Pernilla Lindberg is in France aiming for a second Major of 2018 and hoping to become the second straight Swedish player to lift the Evian Championship trophy, following the success of her compatriot Anna Nordqvist 12 months ago.
Although Lindberg’s best finish in her five previous starts at Evian was 41st in 2014, the world no.39 brings a more confident mindset after becoming a first-time major champion at the 2018 ANA Inspiration in California in April.
She told the media, on Tuesday: “Obviously I would be very excited to win any other major besides my ANA. But being on European soil I guess would feel like you’re a little closer to your home fans. With the time difference, everyone in Sweden wouldn’t have to sit up at 4:00 or 5:00 in the morning to watch me grind it out, so that makes it a little more special, just being a little closer to home and a little easier for family to get here, too. Hopefully there’ll be a few more Swedish fans out there in general.”
She is also one of six players in the running for the Rolex ANNIKA Major Award, for the best performance across all five majors in 2018, but would need a victory to claim the accolade and commented: “It’s obviously a really cool award because it just awards the best performance in our biggest events. So to even have my name on that list, it’s obviously a bigger goal than I probably had set for myself this year.
“I know I have to go out and do one more spectacular week this week to get that award. But, no, it gives me a special kind of boost just knowing that I’m in the running for it. I mean, with Annika’s name on there, any time you can put your name kind of next to Annika’s in any kind of way in the golf world I think you have done something good.”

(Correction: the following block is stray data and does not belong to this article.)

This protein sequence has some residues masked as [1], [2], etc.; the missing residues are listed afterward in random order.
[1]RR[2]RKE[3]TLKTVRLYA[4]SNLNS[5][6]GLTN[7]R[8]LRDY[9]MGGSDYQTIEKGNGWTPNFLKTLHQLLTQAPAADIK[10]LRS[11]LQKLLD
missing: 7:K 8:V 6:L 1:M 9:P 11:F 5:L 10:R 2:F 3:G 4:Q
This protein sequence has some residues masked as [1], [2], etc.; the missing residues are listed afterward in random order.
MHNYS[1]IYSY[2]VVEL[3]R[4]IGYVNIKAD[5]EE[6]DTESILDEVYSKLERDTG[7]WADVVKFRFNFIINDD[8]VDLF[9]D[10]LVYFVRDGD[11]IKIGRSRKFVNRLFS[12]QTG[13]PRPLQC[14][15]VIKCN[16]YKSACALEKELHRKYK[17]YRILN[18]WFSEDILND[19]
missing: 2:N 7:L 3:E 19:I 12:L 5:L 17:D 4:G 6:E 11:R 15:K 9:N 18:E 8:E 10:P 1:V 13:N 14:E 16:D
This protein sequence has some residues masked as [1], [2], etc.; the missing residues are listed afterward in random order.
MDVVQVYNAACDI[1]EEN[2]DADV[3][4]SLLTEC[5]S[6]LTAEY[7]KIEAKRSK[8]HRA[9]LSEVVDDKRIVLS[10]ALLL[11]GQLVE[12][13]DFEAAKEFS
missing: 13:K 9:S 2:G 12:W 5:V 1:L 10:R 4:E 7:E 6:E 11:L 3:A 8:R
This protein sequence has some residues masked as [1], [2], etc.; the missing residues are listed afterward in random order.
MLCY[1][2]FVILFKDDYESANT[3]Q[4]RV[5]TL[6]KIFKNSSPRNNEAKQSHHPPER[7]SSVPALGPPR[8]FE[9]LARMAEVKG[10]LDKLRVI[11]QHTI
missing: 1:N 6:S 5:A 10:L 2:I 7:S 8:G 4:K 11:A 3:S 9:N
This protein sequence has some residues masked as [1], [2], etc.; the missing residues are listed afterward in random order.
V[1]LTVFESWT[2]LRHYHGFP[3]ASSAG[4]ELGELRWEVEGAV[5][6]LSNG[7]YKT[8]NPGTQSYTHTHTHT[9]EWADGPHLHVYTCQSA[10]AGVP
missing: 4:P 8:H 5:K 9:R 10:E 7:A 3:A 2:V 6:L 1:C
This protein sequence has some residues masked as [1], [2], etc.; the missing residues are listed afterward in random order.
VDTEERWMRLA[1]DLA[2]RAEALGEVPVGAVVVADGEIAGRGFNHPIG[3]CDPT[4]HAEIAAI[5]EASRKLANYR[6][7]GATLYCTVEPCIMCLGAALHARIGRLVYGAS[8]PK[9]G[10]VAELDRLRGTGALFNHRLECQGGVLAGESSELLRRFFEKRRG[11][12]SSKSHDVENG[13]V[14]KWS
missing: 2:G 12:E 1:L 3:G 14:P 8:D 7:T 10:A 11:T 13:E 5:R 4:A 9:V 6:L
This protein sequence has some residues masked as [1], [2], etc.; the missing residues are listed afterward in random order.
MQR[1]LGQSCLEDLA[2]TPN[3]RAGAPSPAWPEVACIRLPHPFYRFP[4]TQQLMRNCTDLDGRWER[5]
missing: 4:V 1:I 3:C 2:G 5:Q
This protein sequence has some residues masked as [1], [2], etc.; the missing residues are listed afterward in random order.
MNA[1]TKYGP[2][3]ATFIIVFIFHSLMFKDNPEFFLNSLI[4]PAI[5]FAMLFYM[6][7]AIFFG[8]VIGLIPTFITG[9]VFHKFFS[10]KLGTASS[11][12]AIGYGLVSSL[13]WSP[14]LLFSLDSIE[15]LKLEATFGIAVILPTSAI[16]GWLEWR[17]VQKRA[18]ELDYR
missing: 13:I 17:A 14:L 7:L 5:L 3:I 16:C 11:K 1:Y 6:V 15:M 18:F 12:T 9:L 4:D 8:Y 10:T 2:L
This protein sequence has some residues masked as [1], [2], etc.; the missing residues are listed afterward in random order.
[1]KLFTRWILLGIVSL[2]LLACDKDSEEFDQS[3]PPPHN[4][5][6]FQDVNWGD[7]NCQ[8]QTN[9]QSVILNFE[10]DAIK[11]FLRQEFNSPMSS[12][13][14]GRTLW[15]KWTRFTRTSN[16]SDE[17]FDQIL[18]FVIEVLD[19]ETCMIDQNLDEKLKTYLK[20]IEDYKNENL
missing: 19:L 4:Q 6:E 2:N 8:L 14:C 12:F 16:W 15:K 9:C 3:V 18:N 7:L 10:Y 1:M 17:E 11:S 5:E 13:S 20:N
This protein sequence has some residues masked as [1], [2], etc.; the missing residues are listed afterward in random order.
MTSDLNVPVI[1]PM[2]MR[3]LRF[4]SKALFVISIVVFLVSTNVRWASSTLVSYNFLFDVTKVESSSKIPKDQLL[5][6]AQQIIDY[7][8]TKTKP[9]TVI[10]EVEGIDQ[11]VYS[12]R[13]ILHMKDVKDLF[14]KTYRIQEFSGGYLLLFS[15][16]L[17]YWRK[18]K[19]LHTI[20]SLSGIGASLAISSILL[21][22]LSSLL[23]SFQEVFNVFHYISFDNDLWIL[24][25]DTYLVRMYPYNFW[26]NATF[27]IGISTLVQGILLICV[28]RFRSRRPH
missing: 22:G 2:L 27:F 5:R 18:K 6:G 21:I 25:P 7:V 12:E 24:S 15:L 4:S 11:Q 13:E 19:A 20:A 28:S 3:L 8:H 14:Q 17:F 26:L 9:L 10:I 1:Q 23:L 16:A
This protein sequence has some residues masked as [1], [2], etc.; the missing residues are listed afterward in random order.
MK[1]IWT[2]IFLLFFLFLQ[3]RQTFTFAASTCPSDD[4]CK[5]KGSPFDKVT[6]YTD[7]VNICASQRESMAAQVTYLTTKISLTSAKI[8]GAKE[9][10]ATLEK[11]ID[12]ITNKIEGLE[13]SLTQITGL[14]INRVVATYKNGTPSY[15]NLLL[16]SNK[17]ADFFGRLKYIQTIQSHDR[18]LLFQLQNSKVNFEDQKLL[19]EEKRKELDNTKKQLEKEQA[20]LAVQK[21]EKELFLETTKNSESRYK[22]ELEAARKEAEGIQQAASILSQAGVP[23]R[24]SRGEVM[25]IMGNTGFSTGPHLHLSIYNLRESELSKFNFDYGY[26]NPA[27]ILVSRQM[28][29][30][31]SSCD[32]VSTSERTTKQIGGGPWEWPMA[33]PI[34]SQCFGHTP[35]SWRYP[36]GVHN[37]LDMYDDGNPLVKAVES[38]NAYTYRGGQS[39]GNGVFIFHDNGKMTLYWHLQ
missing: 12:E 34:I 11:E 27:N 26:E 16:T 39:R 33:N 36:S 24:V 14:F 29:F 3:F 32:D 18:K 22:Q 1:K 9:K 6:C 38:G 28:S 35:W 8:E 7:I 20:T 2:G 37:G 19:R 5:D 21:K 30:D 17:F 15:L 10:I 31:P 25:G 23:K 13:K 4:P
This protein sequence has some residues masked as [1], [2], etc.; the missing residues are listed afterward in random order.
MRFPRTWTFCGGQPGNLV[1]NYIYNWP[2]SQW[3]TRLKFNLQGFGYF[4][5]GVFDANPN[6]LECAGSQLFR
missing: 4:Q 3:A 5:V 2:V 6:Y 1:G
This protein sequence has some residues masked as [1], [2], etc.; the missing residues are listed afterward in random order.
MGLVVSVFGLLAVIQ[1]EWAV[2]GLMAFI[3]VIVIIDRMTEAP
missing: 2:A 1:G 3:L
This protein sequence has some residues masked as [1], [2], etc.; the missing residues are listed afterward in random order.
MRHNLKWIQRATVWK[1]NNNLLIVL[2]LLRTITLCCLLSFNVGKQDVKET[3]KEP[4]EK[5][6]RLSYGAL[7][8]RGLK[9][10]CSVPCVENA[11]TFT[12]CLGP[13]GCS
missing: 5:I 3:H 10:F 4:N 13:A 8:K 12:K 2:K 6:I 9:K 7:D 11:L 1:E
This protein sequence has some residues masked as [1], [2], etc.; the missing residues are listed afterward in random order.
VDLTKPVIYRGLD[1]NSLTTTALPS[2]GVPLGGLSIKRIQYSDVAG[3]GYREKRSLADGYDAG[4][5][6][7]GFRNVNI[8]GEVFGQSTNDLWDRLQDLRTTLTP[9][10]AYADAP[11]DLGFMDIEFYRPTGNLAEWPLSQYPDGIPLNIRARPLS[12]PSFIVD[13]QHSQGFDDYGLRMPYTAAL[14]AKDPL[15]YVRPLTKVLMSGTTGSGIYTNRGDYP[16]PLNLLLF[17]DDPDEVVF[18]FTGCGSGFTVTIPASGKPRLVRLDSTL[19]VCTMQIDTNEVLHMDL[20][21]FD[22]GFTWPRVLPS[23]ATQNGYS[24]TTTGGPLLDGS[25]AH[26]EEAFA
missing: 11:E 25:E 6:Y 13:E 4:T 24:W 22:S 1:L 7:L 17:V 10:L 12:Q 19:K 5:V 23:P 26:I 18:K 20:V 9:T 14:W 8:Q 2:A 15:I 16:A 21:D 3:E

Pernilla first played at Evian in 2012, when the championship was still the Evian Masters and she enjoys the challenge of the golf course, which was remodelled ahead of the inaugural Evian Championship in 2013.
“You know, the course has some really tough par 4s out there, some scorable par-5s, and it’s a good mix of holes. You really need to have all parts of your game ready to go. You need to strike the ball well. Obviously you need to putt well. You need to do that everywhere to play good golf, but the short game is going to be tested, so that’s why I think it’s a good major championship.”
She said the biggest surprise of the last six months has been the number of people who recognise her away from the golf course and especially at airports, such as LAX.
“They all want to share their story about where they were when they were watching me win. That’s probably been the biggest surprise, just having that recognition.
“I’ve had few people come up in airports and things like that, and that’s just never been a part of my life before.”
However, she remains focused and has clear goals for the next two seasons.
“Two of the major goals that really keep me motivated is next year’s Solheim Cup and the Olympics in the following year. Those are the two things that make me go out there and work hard every day.
“Obviously after a win it’s been more brought to my attention. I’ve been very close to be on the team the last few times but not played well enough down the stretch. I’ve learned a lot from that.”
After being compared to Sergio Garcia, who won the Masters in April 2017, a year ahead of The Ryder Cup, and later received a captain’s pick from Thomas Bjorn despite making only eight cuts from 22 starts in 2018, she said: “Hopefully I can just take care of business myself.
“I want to play my way on the team and not have to rely on a pick. I think if it comes down to a pick you can’t really expect anything.”
For now, her attentions will be turned to the 2018 Evian Championship and she will tee off with the Olympic gold medallist Inbee Park and So Yeon Ryu on Thursday at 1.10pm.